Myanmar junta hits Aung San Suu Kyi with five new charges over helicopter purchase

The six years of jail time will likely prevent Aung San Suu Kyi from participating in fresh elections that the military junta has vowed to hold by August 2023. (AFP)
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Updated 15 January 2022

Myanmar junta hits Aung San Suu Kyi with five new charges over helicopter purchase

  • The Nobel laureate has been detained since the February 1 coup last year
  • Suu Kyi is expected to remain under house arrest as the other legal cases progress

YANGON: A Myanmar junta court has hit ousted civilian leader Aung San Suu Kyi with five new corruption charges related to the alleged hiring and purchase of a helicopter, sources close to the case said.
The Nobel laureate, 76, has been detained since the February 1 coup last year which triggered mass protests and a bloody crackdown on dissent with more than 1,400 civilians killed, according to a local monitoring group.
Suu Kyi is facing a raft of criminal and corruption charges — including violating the country’s official secrets laws — and if convicted of all of them could face sentences tallying more than 100 years of prison.
The charges were leveled against Suu Kyi on Friday afternoon and related to the hire, maintenance and purchase of a helicopter, the sources said.
Former Myanmar president U Win Myint was also hit with the same charges, they said.
In December, state newspaper Global New Light of Myanmar said the pair would be prosecuted for not following financial regulations and causing a loss to the state over the rent and purchase of a helicopter for former government minister Win Myat Aye.
He rented the helicopter from 2019 to 2021 and used it for only 84.95 hours out of 720 rental hours, the paper said.
He is now in hiding, along with other former lawmakers.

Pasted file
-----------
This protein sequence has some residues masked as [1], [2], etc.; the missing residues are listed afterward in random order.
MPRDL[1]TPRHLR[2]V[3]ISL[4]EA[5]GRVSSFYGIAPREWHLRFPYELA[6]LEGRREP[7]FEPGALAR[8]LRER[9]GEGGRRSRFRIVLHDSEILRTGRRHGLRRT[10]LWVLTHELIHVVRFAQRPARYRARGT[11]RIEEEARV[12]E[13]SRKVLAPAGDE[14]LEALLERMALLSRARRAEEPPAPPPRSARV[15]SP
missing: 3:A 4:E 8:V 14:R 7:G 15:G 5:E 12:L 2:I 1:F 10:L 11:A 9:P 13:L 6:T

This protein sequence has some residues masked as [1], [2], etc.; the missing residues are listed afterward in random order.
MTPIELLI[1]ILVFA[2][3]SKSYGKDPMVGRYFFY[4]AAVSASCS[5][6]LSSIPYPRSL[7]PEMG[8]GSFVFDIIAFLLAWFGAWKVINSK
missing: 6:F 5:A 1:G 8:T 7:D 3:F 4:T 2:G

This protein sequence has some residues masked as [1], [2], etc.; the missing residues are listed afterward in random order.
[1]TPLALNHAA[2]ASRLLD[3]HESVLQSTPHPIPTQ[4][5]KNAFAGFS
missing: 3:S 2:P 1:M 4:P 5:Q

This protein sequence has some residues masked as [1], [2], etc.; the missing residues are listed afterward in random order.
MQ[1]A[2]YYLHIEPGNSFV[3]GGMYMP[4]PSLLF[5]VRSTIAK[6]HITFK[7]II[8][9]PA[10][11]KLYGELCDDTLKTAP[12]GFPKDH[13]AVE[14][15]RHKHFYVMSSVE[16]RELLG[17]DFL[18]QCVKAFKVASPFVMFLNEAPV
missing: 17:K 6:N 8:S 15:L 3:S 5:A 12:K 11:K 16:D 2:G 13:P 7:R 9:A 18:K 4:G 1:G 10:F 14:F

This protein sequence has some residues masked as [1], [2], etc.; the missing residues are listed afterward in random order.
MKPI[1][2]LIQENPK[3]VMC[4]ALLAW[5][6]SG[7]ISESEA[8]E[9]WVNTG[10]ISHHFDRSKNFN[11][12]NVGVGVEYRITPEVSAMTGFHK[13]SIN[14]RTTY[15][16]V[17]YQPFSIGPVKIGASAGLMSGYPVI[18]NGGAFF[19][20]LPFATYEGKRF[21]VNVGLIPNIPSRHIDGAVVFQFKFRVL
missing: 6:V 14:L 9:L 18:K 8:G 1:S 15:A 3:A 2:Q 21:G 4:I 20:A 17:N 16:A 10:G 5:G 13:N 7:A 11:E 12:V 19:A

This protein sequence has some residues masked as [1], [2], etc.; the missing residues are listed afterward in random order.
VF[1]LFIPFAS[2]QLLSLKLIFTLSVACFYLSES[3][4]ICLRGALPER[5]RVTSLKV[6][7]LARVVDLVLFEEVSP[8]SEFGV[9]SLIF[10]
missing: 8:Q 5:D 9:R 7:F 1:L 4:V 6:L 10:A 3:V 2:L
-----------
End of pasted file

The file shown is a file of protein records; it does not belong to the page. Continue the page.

A Myanmar court on Monday convicted Suu Kyi of three criminal charges related to illegally importing and owning walkie talkies and breaking coronavirus rules.
She was sentenced to four years in prison.
In December, she also received a two-year jail sentence for incitement against the military and for other coronavirus violations.
The six years of jail time will likely prevent Suu Kyi from participating in fresh elections that the military junta has vowed to hold by August 2023.
Suu Kyi is expected to remain under house arrest as the other legal cases progress.
Journalists have been barred from attending the special court hearings in Naypyidaw and her lawyers were recently banned from speaking to the media.
The daughter of an independence hero, Suu Kyi spent nearly two decades enduring long stretches of house arrest under the former military regime.
Her time in office was marred by her government’s handling of the Rohingya refugee crisis in which hundreds of thousands escaped to Bangladesh in 2017 as they faced rapes, arson and extrajudicial killings at the hands of the Myanmar military.
Before the coup, Suu Kyi was on the cusp of beginning another five-year term as the country’s de facto leader after the National League for Democracy won a landslide in November 2020 polls.
AFP sought comment from the Myanmar junta — which calls itself the State Administration Council.


Russia offering jabs to children aged 12-17 as cases soar

Updated 2 sec ago

Russia offering jabs to children aged 12-17 as cases soar

MOSCOW: Russia on Wednesday expanded a domestically developed coronavirus vaccine for children aged 12-17 to include more regions, amid the country’s biggest infection surge yet due to the spread of the highly contagious omicron variant.
Earlier this week, free shots of Sputnik M — a version of the Sputnik V vaccine that contains a smaller dose — became available to that age group in a number of areas spanning from the Moscow region surrounding the capital to the Urals to Siberia and the far east.
On Wednesday, the jab became available to teenagers in Volgograd, Astrakhan and Kursk. In Moscow, the vaccination campaign will start in the coming days, Deputy Mayor Anastasia Rakova told reporters on Wednesday.
Those under the age of 15 need parental consent for the shot, while those aged 15-17 can make the decision themselves, authorities said.
Russia in recent weeks has faced an unprecedented surge of coronavirus infections, with the number of daily confirmed cases increasing five-fold between Jan. 10, when about 15,000 new infections were reported, and Wednesday, when officials tallied 74,692 — another all-time high in the pandemic.